Adam Blatner

Words and Images from the Mind of Adam Blatner

Rehabilitating “Play”

Originally posted on December 16, 2013

Play isn’t just for kids: It’s the essence of experimentation. I know that in the past play is just kids’ stuff, frivolous. That’s the semantics, but gradually the word is getting rehabilitated. Innovation is “in.” People are promoting creativity, and we’re seeking to develop and sustain the underlying skills that lead to creativity. Guess what: Play is a fundamental skill and mind-set.

Other elements involve:
  – a can-do attitude, as if the goal sought is possible.
  – playmates (i.e, co-workers) with similar attitudes and a willingness to be encouraging and supportive rather than jealously competitive
  – materials and an environment that allows for experimentation rather than full commitment. This is because full commitment is often extremely expensive and we don’t know if it will work. Let’s try it out on a small scale—indeed, a tiny scale, if possible. That way, if it doesn’t work, no great tragedy. And also, we may refine it, adjust it, try it a different way, or with different materials. This is practical science!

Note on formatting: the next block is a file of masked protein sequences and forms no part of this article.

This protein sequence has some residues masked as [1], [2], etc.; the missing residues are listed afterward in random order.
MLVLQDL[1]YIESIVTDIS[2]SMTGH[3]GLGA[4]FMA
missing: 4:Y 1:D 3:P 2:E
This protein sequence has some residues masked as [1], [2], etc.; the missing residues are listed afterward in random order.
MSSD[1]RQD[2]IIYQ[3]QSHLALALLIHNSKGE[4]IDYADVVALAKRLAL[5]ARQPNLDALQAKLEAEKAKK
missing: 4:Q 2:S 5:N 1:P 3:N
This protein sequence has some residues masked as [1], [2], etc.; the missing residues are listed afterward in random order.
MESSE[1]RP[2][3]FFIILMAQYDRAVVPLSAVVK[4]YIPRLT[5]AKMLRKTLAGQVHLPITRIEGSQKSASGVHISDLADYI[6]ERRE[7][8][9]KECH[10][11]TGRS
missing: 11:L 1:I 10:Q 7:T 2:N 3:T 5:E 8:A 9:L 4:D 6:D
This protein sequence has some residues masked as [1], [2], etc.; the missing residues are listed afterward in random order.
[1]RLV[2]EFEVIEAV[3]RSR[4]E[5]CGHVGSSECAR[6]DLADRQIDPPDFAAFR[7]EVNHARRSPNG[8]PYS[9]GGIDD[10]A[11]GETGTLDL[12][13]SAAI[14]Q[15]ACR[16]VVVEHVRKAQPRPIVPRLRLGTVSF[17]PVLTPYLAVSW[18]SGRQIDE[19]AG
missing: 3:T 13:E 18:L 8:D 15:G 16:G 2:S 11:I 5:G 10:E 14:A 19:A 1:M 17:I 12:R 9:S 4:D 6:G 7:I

– some reflection on what we’re doing, theorizing, discussing, room to contemplate the problem
  – but also freedom to move between reflecting and doing, and the equipment for making this shift
     So in this new sense play involves a mixture of improvisation, enactment, and creative collaboration.

To say it again: Play used to be for kids, but now it’s for adults, because play is the bridge to innovation, invention, exploration, and we’ve entered an era in which those dynamics are valued. We’re leaving an era in which ordinary people were assigned to routine tasks, to obey, to be given orders, and only the elite—and only a percentage of them—were to invent anything. The transition has taken a century and we’re still in the middle of it, and we don’t fully appreciate the kinds of thinking that go along with this.

Liberation from a Subtle Oppression